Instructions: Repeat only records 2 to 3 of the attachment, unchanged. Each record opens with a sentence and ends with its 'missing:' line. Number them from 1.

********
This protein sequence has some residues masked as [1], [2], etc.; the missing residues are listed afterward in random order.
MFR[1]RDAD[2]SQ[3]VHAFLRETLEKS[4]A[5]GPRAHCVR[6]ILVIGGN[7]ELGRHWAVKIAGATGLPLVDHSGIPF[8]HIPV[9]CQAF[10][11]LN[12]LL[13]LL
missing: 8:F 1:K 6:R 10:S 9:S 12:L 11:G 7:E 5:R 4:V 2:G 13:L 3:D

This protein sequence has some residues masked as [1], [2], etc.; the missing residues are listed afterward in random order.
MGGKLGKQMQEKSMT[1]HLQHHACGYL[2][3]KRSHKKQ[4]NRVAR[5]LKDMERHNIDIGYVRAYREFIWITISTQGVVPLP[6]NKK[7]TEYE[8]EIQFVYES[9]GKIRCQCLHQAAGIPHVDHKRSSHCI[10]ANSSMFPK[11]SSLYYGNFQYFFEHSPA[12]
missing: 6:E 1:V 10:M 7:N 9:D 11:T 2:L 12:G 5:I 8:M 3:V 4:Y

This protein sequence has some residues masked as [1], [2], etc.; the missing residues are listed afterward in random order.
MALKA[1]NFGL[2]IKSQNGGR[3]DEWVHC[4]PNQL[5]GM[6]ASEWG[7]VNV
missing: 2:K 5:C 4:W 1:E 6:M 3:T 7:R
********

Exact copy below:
This protein sequence has some residues masked as [1], [2], etc.; the missing residues are listed afterward in random order.
MGGKLGKQMQEKSMT[1]HLQHHACGYL[2][3]KRSHKKQ[4]NRVAR[5]LKDMERHNIDIGYVRAYREFIWITISTQGVVPLP[6]NKK[7]TEYE[8]EIQFVYES[9]GKIRCQCLHQAAGIPHVDHKRSSHCI[10]ANSSMFPK[11]SSLYYGNFQYFFEHSPA[12]
missing: 6:E 1:V 10:M 7:N 9:D 11:T 2:L 12:G 5:I 8:M 3:V 4:Y

This protein sequence has some residues masked as [1], [2], etc.; the missing residues are listed afterward in random order.
MALKA[1]NFGL[2]IKSQNGGR[3]DEWVHC[4]PNQL[5]GM[6]ASEWG[7]VNV
missing: 2:K 5:C 4:W 1:E 6:M 3:T 7:R